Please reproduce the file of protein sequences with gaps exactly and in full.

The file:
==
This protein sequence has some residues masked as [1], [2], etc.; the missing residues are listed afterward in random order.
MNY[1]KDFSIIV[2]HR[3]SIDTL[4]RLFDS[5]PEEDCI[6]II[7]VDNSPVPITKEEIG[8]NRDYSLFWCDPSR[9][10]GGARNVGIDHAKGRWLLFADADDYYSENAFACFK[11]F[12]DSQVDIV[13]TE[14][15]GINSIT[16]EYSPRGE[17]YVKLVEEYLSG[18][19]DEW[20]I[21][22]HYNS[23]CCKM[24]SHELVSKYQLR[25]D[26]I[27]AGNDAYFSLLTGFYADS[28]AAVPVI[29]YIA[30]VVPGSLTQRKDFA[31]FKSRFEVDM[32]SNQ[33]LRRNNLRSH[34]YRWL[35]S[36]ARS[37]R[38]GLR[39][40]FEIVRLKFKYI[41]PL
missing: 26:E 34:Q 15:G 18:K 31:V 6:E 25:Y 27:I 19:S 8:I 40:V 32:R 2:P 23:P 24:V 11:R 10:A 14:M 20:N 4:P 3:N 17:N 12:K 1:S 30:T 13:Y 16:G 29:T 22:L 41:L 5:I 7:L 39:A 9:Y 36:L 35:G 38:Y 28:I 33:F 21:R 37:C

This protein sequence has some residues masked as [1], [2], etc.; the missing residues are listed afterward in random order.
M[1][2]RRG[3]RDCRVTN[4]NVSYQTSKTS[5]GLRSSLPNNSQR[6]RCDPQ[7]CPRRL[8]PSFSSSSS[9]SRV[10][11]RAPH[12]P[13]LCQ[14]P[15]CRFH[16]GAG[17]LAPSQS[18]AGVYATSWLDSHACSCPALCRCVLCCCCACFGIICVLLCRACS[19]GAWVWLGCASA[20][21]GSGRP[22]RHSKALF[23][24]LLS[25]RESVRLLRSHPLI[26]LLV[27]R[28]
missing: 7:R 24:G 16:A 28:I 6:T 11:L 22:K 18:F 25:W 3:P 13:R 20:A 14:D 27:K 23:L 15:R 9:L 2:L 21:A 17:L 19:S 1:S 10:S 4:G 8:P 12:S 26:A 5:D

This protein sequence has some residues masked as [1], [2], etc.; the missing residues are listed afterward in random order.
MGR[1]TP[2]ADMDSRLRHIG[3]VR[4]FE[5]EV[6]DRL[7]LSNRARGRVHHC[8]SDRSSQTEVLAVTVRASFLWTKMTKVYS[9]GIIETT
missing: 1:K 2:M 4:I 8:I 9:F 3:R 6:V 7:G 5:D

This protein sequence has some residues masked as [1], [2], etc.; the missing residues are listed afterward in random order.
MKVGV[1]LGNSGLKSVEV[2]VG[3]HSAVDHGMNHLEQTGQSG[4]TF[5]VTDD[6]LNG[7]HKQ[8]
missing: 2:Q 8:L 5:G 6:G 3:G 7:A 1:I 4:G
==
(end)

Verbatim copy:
This protein sequence has some residues masked as [1], [2], etc.; the missing residues are listed afterward in random order.
MNY[1]KDFSIIV[2]HR[3]SIDTL[4]RLFDS[5]PEEDCI[6]II[7]VDNSPVPITKEEIG[8]NRDYSLFWCDPSR[9][10]GGARNVGIDHAKGRWLLFADADDYYSENAFACFK[11]F[12]DSQVDIV[13]TE[14][15]GINSIT[16]EYSPRGE[17]YVKLVEEYLSG[18][19]DEW[20]I[21][22]HYNS[23]CCKM[24]SHELVSKYQLR[25]D[26]I[27]AGNDAYFSLLTGFYADS[28]AAVPVI[29]YIA[30]VVPGSLTQRKDFA[31]FKSRFEVDM[32]SNQ[33]LRRNNLRSH[34]YRWL[35]S[36]ARS[37]R[38]GLR[39][40]FEIVRLKFKYI[41]PL
missing: 26:E 34:Q 15:G 18:K 31:V 6:E 25:Y 27:I 19:S 8:I 40:V 32:R 2:P 23:P 24:V 11:R 10:A 14:M 20:N 4:P 3:N 17:N 12:K 1:S 30:T 13:Y 16:G 29:T 22:L 41:L 5:I 7:L 39:A 9:Y 36:L 35:G 38:Y 28:I 33:F 21:R 37:C

This protein sequence has some residues masked as [1], [2], etc.; the missing residues are listed afterward in random order.
M[1][2]RRG[3]RDCRVTN[4]NVSYQTSKTS[5]GLRSSLPNNSQR[6]RCDPQ[7]CPRRL[8]PSFSSSSS[9]SRV[10][11]RAPH[12]P[13]LCQ[14]P[15]CRFH[16]GAG[17]LAPSQS[18]AGVYATSWLDSHACSCPALCRCVLCCCCACFGIICVLLCRACS[19]GAWVWLGCASA[20][21]GSGRP[22]RHSKALF[23][24]LLS[25]RESVRLLRSHPLI[26]LLV[27]R[28]
missing: 7:R 24:G 16:A 28:I 6:T 11:L 22:K 18:F 25:W 3:P 13:R 20:A 14:D 27:K 23:L 15:R 9:L 2:L 21:A 17:L 19:S 1:S 10:S 4:G 8:P 12:S 26:A 5:D

This protein sequence has some residues masked as [1], [2], etc.; the missing residues are listed afterward in random order.
MGR[1]TP[2]ADMDSRLRHIG[3]VR[4]FE[5]EV[6]DRL[7]LSNRARGRVHHC[8]SDRSSQTEVLAVTVRASFLWTKMTKVYS[9]GIIETT
missing: 1:K 2:M 4:I 8:I 9:F 3:R 6:V 7:G 5:D

This protein sequence has some residues masked as [1], [2], etc.; the missing residues are listed afterward in random order.
MKVGV[1]LGNSGLKSVEV[2]VG[3]HSAVDHGMNHLEQTGQSG[4]TF[5]VTDD[6]LNG[7]HKQ[8]
missing: 2:Q 8:L 5:G 6:G 3:G 7:A 1:I 4:G